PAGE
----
FIG. 1 is a perspective view of a two-cycle engine in accordance with the present invention;
FIG. 2 is a sectional view of the upper end of the engine block of FIG. 1 showing the head and piston assembly of the present invention;
FIG. 3 is a perspective view, partly in section, of the fuel system of the present invention;
FIG. 4 is an enlarged, partly in section, view of the fuel regulator valve used in the fuel supply system of FIG. 3; and
FIG. 5 is a timing diagram for the engine of FIG. 1.
Referring more particularly to the drawings, FIG. 1 is a representative of a typical, commercially-available engine 10 which has been modified in accordance with the present invention. As illustrated, engine 10 is a single cylinder, two-cycle horizontal gas engine of the type commonly used to drive oil field equipment, e.g. Ajax Two-Cycle Horizontal Gas Engine, available from Cooper Energy Services, AJAX PRODUCTS, Corry, PA and disclosed on page 1618 of Composite Catalog of Oil Field Equipment and Services, 33rd revision, 1978-79, published by World Oil, Gulf Publishing Co., Houston, Tex.
As shown in FIG. 2, engine block 11 of engine 10 is basically the same as that used in typical known two-cycle engines of this type. Block 11 has a cylinder bore 12 formed therein which, in turn, has air inlet port 13 and exhaust port 14 opening into the lower portion thereof. The terms "upper" and "lower" are used throughout as if cylinder bore 12 were in a vertical position with "upper" referring to the direction toward the head and (to the left of FIG. 2) of block 11 and "lower" referring to the direction toward the opposite or crank end (to the right in FIG. 2) of the block.
In accordance with the present invention, a specailly constructed crosshead piston 15 is secured to the end of rod 16 and is slidably mounted within bore 12. A deep, cup-shaped recess 17 having a flat bottom 19 is formed in the crown 18 of piston 15. Recess 17 forms the lower section of combustion chamber 20 when piston 12 is in its top dead center (T.D.C.) position. The diameter of recess 17 is substantially less than the diameter of crown 18 of piston 15 (e.g. recess diameter approximately 55% of crown diameter). A beveled, annular surface 12 is provided around the upper periphery of crown 18 for a purpose described below.
Head 22 of the present invention is mounted on block 11 by means of bolts 23 or the like. Gasket 24 is provided between head 22 and block 11 as will be understood by those skilled in the art. The upper section 25 of combustion chamber 20 is formed in the head 22 and has a lower, cylindrical portion 26 which integrally merges into an upper ovate- or egg-shaped domed portion 27. The diameter of lower cylindrical portion 26 is substantially less than the diameter of bore 12 (e.g. lower portion diameter is equal to approximately 60% of bore diameter). Head 22 has a tapered annular surface 28 thereon which extends from the approximate lower end of upper section 25 of combustion chamber 20 outward towards the lower surface of head 22 at a point adjacent the upper periphery of cylinder bore 12. Tapered surface 28 is substantially parallel to beveled surface 21 on crown 18 and these two surfaces define a low clearance squish area 30 therebetween when piston 15 is in a top dead center position.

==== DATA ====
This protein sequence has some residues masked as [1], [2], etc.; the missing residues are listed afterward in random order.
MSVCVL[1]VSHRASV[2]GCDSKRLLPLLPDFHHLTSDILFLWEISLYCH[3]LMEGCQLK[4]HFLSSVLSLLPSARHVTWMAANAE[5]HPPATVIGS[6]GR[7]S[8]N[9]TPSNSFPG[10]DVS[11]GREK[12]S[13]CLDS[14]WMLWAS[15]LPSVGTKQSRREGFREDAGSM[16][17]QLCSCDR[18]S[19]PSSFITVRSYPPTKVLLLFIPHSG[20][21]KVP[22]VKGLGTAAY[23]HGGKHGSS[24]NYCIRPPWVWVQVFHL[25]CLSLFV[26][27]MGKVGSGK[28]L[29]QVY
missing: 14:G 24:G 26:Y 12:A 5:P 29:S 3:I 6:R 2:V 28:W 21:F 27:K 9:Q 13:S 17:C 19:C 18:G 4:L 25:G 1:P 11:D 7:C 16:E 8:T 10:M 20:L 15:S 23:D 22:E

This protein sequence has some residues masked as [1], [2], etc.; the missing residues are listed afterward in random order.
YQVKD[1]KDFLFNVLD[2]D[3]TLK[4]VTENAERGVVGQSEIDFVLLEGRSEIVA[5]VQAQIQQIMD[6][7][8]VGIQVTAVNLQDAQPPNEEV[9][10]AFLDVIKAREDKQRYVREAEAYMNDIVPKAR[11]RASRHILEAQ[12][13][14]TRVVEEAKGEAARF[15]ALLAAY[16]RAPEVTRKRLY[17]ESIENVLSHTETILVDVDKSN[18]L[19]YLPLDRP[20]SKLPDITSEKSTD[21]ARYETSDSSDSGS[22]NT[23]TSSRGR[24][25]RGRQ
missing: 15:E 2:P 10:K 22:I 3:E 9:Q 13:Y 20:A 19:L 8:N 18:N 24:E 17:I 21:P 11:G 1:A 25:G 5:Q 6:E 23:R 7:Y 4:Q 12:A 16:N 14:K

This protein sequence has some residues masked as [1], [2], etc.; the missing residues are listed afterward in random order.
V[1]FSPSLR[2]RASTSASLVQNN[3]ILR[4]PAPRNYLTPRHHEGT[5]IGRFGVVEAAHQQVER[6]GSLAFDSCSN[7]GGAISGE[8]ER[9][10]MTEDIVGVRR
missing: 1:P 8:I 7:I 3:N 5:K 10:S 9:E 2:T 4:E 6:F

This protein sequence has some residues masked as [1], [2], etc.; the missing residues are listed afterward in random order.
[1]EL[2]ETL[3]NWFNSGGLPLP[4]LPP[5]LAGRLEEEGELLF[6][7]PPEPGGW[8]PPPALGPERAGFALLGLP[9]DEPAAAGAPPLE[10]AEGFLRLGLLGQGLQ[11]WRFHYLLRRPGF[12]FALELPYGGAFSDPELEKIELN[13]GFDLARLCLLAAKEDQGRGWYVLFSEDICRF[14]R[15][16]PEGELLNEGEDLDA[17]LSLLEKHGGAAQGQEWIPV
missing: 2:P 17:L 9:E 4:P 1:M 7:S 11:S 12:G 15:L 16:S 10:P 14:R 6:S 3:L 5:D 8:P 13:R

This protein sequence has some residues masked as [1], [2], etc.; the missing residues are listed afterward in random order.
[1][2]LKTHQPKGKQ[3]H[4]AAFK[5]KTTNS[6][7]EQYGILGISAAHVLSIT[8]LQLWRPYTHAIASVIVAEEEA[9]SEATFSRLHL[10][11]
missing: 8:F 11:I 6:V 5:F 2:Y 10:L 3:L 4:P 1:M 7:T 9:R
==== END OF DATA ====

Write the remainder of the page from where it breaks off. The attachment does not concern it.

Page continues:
Injector valve 31 is mounted in head 22 and extends into the uppermost point of combustion chamber 20. Injector valve 31 may be any injector valve that is capable of supplying a gaseous fuel, e.g. natural gas, into chamber 20 and may be hydraulically, mechanically, or electrically operated. As shown, injector valve 20 is a hydraulically operated valve (operated by hydraulic lines 20a, 20b; see FIG. 3) of the type disclosed and fully described in U. S. Pat. No. 3,872,844, issued Mar. 25, 1975, and incorporated herein by reference.
One of more ignition means (e.g. spark plugs; two shown in FIG. 2) extend through head 22 into the upper section 25 combustion chamber 20 at points as close to the top of the combustion chamber and to injector valve 31 as is practical. As understood in the art, power for ignition means 32 can be provided by any known means, e.g. an electronic capacitor ignition system having a battery supply and/or generator; a low tension pulse type magneto; or by any equivalent system. As is common in engines of this type, a fitting 33 cooperates with passage 34 in head 22 to supply high pressure air or gas from a source (not shown) for starting the engine 10.